After hours of searching and not finding just the right thing I wanted I got the great(?) idea to create my own system. That way I could control how everything worked and make it, if not the perfect system, just that much closer to the game I really wanted. I had jotted down a few notes previously about how I would’ve liked to improve RPG systems, so went back to those notes and started revising them. I found that with a little tweaking I got something workable in my head, and then that amazing thing that happens when you’re working on a project started happening; things just started to fall into place. The more I worked, the ideas just fit together and kept coming. Of course, this comes with the less-than-amazing part where I have to write it all down. And as I started doing that I found that the project quickly grew in scope. What I had envisioned as a simple “5-page” game that I might go back to and add a few things later became (first a little more squished to keep it 5 pages and) something that looked a lot more like a full game. Not one of the modern 300-pagers but closer to the “classic” home-printed, staple-bound games. Suddenly I had 5 pages of rules, 5 pages of game master guide, 5 pages of monsters, and then extra stuff about potions, spells, hirelings, stores and more. And suddenly I needed more games to research how they handled different gameplay aspects. I didn’t want to copy but I also didn’t want to flail about blindly for mechanisms or balancing. So I looked into a newer, smaller systems I could easily get my hands on to compare, most notably Chris Gonnerman’s Basic Fantasy RPG.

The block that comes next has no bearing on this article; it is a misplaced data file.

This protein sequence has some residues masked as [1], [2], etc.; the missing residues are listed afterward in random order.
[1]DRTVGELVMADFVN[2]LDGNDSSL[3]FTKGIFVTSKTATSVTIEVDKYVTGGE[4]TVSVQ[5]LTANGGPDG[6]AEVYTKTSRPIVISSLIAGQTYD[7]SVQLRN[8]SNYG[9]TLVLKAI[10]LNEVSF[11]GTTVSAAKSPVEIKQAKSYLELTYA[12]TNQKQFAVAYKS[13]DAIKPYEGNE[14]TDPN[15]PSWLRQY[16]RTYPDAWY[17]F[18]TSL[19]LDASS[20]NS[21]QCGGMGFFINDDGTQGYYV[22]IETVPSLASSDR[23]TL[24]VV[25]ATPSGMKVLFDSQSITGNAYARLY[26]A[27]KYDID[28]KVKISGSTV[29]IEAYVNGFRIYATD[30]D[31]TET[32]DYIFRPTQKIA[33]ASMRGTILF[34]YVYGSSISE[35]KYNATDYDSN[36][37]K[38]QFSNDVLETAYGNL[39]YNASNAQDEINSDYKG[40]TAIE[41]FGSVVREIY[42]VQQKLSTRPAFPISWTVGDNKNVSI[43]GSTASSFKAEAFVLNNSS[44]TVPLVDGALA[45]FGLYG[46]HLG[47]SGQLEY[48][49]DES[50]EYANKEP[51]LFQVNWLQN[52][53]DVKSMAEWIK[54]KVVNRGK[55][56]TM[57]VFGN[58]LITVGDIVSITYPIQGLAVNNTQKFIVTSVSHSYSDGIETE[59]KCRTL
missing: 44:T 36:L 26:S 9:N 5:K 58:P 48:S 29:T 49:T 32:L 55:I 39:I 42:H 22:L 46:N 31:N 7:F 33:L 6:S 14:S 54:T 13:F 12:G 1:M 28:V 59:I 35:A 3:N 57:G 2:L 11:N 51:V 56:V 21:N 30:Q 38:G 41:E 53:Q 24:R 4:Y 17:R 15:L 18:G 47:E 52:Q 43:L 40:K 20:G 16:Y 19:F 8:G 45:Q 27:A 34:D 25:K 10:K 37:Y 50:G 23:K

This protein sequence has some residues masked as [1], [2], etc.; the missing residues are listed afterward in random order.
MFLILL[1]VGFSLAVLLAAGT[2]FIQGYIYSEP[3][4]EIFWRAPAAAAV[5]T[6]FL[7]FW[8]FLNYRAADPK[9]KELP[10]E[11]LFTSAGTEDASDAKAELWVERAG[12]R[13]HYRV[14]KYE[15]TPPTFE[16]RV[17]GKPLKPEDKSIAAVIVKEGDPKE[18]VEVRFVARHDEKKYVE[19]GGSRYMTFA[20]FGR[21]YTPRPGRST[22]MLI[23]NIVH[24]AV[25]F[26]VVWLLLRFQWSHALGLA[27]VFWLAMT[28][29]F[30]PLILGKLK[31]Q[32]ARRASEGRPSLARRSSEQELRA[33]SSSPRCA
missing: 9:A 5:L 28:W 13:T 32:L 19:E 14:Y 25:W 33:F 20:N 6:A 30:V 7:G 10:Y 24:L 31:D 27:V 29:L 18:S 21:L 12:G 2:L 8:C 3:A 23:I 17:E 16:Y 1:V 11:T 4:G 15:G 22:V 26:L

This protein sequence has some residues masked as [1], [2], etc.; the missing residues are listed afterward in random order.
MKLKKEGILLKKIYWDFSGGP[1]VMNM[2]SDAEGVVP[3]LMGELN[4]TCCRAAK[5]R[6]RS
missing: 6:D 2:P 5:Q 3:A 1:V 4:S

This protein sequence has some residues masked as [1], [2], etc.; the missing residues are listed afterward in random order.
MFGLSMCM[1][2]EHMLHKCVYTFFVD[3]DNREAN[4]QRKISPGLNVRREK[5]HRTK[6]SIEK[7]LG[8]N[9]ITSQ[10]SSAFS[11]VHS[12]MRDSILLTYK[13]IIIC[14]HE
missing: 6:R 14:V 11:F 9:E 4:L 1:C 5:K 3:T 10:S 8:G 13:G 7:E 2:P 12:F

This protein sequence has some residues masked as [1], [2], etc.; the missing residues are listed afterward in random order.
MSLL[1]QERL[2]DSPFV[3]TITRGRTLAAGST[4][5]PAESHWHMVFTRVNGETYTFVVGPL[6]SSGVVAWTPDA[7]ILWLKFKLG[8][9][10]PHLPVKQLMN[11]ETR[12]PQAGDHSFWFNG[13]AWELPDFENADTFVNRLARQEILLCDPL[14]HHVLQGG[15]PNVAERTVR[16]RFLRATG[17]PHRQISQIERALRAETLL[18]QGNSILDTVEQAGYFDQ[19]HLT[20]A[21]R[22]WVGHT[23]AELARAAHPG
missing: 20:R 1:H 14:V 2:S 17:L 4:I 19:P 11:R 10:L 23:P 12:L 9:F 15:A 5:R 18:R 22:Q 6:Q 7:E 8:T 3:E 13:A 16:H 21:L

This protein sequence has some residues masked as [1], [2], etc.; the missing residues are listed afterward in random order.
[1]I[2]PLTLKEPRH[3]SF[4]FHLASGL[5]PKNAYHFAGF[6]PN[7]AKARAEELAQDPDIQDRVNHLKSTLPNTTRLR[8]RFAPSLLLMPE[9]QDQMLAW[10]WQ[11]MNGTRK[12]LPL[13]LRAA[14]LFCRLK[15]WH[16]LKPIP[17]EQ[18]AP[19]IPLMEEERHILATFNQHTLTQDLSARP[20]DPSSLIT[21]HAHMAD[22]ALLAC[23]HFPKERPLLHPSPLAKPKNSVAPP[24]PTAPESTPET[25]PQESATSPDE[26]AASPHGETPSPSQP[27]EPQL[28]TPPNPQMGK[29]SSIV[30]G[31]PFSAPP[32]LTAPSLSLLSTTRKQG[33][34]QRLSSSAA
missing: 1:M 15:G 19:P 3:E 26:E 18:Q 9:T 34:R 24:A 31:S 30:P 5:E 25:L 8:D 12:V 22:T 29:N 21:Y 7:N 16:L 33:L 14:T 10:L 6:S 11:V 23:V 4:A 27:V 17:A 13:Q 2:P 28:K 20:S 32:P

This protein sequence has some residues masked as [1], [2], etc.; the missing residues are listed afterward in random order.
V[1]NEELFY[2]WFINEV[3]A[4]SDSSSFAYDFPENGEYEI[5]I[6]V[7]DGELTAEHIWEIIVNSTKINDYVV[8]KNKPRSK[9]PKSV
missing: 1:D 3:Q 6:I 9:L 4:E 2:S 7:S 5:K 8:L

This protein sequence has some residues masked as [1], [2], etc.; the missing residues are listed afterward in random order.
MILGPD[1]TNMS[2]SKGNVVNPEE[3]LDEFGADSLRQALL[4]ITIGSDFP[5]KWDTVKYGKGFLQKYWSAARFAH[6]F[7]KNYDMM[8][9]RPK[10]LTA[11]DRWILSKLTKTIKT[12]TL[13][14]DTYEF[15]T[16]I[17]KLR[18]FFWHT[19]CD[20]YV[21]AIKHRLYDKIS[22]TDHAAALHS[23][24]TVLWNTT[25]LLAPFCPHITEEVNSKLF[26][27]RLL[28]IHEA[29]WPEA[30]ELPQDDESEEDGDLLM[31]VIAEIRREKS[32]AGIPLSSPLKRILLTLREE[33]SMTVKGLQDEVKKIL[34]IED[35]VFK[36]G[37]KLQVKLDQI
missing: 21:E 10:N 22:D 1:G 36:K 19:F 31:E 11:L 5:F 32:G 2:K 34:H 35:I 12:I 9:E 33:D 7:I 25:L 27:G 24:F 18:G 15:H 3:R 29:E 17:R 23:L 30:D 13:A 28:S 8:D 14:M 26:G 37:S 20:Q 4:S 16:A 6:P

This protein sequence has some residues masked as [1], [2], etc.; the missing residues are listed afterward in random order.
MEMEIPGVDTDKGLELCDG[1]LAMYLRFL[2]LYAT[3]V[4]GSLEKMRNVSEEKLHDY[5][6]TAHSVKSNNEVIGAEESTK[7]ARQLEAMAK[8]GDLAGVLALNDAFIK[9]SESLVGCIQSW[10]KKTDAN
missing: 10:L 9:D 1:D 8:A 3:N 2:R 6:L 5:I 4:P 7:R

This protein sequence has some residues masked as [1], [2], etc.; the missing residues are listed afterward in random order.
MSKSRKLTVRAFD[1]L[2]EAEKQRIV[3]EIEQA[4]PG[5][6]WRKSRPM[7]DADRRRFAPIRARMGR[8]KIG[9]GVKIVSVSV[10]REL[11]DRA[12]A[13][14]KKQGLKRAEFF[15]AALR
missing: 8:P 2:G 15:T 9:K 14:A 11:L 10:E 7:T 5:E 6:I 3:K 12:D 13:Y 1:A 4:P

And after a few weeks of working on it I found out about a local RPG group starting up in my area (a rare thing in a small town) and I was able to join and start playing a game. (I had played several single sessions and playtested my system before so I wasn’t a complete n00b) It was D&D, but as it turns out that system is a lot more fun to play that it is to read the rules (I did have a good general idea of how to play before going in, just something I picked up from the internet and the video circles I watch in). It also gave me an excuse to purchase the rulebooks, which actually have way more fascinating information that the starter kit books but are still not excitedly written. Everything was stacking up. I had both smaller and larger systems to use as comparisons and I was working through what was now to become my RPG system and various “supplements”. I called it RPG LTE: Swords and Sorcery for various reasons, but mainly because I thought it was a good name and one that is expandable with other RPG LTEs to come in the future.

My plan was to finish up the “core rules” in three 5-page parts (consisting of: Game Rules, Game Mastering, and Monsters) and then follow that up with several single page supplements and a small book of this “beta” that would be available in limited quantities (I have already printed books with a PoD service, but I had no idea that would be the easiest part). That got all muddied up as I finished most of the final supplements before finishing the “monster” section (when creativity calls, sometimes you gotta follow it). So I printed the beta book and have had it along with several of my other books at the art shows and cons I attend. And, after a few more tweaks, I gave the beta a “soft” release on my website a few weeks ago, to which this is the follow up, and there will soon be a “hard” release with a post that is more focused on the game itself and what it is trying to accomplish.